Alcoholism is a lonely disease. There are actually many forms of alcohol abuse that you may come across. Some don’t sit and drink all day every day, some alcoholics only drink on the weekends but still need help. Try as they may, there always comes a time when the individual’s binge drinking addiction becomes apparent. If you have experienced exposure to someone’s drinking problem, you might want to know how to stop binge drinking.
Government Definition of Binge Drinking
The National Institute on Alcohol Abuse and Alcoholism offers a more scientific definition. The timeframe experts look at spans two hours. For example, if you’re a man and consume five drinks during this time, you’re binge drinking. For women, the number of drinks reduces to four in the two-hour window.
Narrowing down the definition even more, experts suggest that this behavior takes place at least once a month. If the binge drinking takes place on at least five days in a month, you may be falling under the heavy-use category. On the other side, drinking one drink per day (for women), or two (for men), indicates light drinking. As such, it points to a lower risk of developing an alcohol use disorder.
The binge drinking definition gives you an unbiased measuring stick for your behavior. You can tally your drinking at home, in private, and realize whether you graduated from binging to alcohol abuse. Binging doesn’t always mean that you’re dealing with an alcohol use disorder. However, almost everyone who suffers from the disease binge-drinks. What the numbers don’t tell you is there’s hope. If you’ve tried to stop the behavior but found that you can’t, addiction treatment is the answer. At our rehab center, you undergo addiction therapy services, such as:
- Men’s alcohol rehab or women’s alcohol rehab
- One-on-one psychotherapy
- Recreational therapy
- Trauma treatment
- Nutritional counseling
Dangers of Binge Drinking
Increased Risk of Car Accidents
Car accidents pose one of the biggest short-term dangers of binge drinking due to intoxicated driving. Binge drinking affects coordination, decision-making, and reaction time. Poor decision-making often leads people to drive while drunk. Their impaired reaction and coordination means they are more likely to get into a car accident.
Alcohol poisoning happens when you drink so much that your body can’t metabolize the alcohol. The buildup of alcohol in your system starts to impair essential bodily functions, like breathing and your heartbeat. In severe cases, alcohol poisoning can cause coma and even death.
Alcohol Use Disorder
Regular binge drinking puts you at risk for alcohol use disorder or even full-blown alcoholism. If this happens, the dangers of binge drinking become manifold. It can damage your memory, family life, and job prospects.
For example, you might withdraw from normal social activities like helping your kids with their homework or playing sports with your friends. Your work performance can drop off or become erratic, which can lead to demotions or getting fired.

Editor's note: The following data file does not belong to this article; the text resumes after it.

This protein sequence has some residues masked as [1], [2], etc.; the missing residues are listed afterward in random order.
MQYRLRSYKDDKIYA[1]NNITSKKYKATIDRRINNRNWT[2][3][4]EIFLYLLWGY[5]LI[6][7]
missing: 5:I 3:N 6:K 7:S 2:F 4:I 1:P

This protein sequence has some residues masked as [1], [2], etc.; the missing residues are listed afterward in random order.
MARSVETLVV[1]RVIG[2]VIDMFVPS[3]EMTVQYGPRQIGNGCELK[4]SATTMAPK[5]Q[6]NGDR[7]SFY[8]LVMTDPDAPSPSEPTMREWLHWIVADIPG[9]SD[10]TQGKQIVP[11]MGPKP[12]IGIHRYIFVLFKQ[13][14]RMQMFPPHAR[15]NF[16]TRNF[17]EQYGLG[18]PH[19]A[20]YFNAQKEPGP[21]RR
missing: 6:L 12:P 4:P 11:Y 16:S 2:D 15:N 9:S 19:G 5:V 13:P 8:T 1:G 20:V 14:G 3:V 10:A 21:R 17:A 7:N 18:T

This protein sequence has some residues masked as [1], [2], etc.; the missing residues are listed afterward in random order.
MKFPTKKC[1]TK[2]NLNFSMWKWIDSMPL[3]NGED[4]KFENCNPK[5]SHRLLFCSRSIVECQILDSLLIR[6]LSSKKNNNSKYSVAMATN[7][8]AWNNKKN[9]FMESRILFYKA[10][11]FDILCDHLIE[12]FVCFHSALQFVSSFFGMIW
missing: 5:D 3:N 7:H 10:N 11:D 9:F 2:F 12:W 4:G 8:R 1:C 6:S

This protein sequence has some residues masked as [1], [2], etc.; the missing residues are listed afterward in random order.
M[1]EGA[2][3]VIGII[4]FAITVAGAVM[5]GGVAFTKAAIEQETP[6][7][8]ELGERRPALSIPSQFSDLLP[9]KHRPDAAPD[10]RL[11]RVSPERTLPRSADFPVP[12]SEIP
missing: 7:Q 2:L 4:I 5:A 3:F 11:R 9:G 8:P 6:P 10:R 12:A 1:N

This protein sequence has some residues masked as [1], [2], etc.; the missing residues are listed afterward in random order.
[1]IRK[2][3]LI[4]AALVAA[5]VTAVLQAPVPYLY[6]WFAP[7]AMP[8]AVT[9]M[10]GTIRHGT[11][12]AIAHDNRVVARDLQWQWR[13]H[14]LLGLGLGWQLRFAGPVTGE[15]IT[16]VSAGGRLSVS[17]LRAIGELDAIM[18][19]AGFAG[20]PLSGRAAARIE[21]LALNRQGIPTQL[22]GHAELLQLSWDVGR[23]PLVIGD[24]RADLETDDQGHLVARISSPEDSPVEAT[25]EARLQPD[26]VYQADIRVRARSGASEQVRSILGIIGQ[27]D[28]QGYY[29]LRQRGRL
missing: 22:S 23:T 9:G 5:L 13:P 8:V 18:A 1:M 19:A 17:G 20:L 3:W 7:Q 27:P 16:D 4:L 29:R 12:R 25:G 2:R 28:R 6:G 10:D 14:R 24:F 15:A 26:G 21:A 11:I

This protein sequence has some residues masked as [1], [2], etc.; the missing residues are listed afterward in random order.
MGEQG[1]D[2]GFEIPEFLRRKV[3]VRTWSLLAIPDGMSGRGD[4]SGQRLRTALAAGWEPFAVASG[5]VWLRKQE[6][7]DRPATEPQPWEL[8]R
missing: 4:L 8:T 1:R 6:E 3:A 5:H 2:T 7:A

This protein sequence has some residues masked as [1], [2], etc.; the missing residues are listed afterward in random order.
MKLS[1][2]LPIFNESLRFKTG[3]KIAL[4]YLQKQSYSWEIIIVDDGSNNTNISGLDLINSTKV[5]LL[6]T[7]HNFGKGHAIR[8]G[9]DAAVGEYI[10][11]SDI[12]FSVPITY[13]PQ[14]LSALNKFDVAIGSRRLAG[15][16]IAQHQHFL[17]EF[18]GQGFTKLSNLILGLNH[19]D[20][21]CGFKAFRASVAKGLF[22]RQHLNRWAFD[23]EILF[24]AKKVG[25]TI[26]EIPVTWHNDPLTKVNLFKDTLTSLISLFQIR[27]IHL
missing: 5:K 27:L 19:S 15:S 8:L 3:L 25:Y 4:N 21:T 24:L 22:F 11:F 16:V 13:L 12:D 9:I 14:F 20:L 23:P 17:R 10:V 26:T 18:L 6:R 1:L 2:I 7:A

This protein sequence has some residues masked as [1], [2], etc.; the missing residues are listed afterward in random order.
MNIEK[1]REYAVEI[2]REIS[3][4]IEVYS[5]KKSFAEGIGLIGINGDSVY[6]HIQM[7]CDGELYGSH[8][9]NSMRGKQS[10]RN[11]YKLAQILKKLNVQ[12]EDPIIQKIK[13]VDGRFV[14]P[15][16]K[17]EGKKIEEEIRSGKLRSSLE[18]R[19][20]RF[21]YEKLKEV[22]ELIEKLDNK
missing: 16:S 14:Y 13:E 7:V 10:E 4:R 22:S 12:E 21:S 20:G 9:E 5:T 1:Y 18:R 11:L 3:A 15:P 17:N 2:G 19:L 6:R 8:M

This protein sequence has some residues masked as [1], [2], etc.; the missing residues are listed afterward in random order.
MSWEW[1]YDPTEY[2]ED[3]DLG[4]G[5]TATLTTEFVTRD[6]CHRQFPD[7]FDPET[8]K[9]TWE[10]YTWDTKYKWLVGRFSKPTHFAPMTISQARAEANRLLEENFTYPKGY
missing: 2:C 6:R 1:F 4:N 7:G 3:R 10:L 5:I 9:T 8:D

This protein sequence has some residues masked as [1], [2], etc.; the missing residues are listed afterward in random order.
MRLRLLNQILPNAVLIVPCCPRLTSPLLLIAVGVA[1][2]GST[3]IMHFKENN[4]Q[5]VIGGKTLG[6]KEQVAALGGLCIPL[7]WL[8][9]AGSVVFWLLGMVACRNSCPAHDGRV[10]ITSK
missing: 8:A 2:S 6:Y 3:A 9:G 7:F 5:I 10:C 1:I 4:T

The long-term physical dangers of binge drinking are quite severe. For example, you risk a number of health problems, including:
- Brain damage
- Liver damage
- Liver failure
- Compromised immune system
- Heart disease
- Several types of cancer
Signs of Binge Drinking and Alcoholism
You never want to guess about a loved one’s binge drinking problem. Given enough time, the issue will eventually reveal itself. If there’s any doubt about what signs you can expect to see from a binge drinker, here’s a few symptoms to guide your way:
- They may not drink every day but drink heavily when they do
- They often drink far past the point of intoxication
- Their levels of alcohol consumption are on the rise
- Their drinking often leads them to black out
- They cause personal harm to themselves or others when drunk
If any combination of these symptoms appears, then it might be time for you to suggest alcohol abuse treatment. Binge drinking often appears as socially acceptable. Many of the people who drink only on the weekends, but to excess, can be classified as binge drinkers. Common as it may be, these people need help.
How to Stop Binge Drinking
Keeping an intervention as a last resort, here’s an idea of how to stop binge drinking. At all times, you will want to keep communication from becoming too negative. It’s okay to point out you believe the individual has a drinking problem but avoid accusations. They only serve to make the individual defensive.
If you will take the time to learn about alcoholism, your knowledge will guide you. Prior to the initial confrontation, practice your approach. When you finally deliver your concerns, do so with honesty, compassion and the intention to listen. Once all the cards are on the table, you can broach the idea of them seeking help. Offering your support along the way could help. If this approach is successful, an intervention might not be necessary.
Treatment for Binge Drinking in Asheville, NC
Our Crest View Recovery Center facility in North Carolina is a progressive treatment center with a rock-solid reputation. We offer a wide range of treatment options built around modern treatment modalities in conjunction with holistic treatments. We focus not on race, age, sex or religion. Instead, we focus on treating the whole individual. Here’s some useful information about our facility and services:
- Intensive Outpatient Program
- Dual diagnosis treatment
- Holistic therapy options
- Trauma therapy
- 12-Step program
Now knowing how to stop binge drinking, it might be the right time to step forward and do just that. If you can get your loved one interested in getting treatment, that’s when Crest View Recovery Center will be able to step in and help. For more information about our facility and approach to treatment, please call us at 8663272505.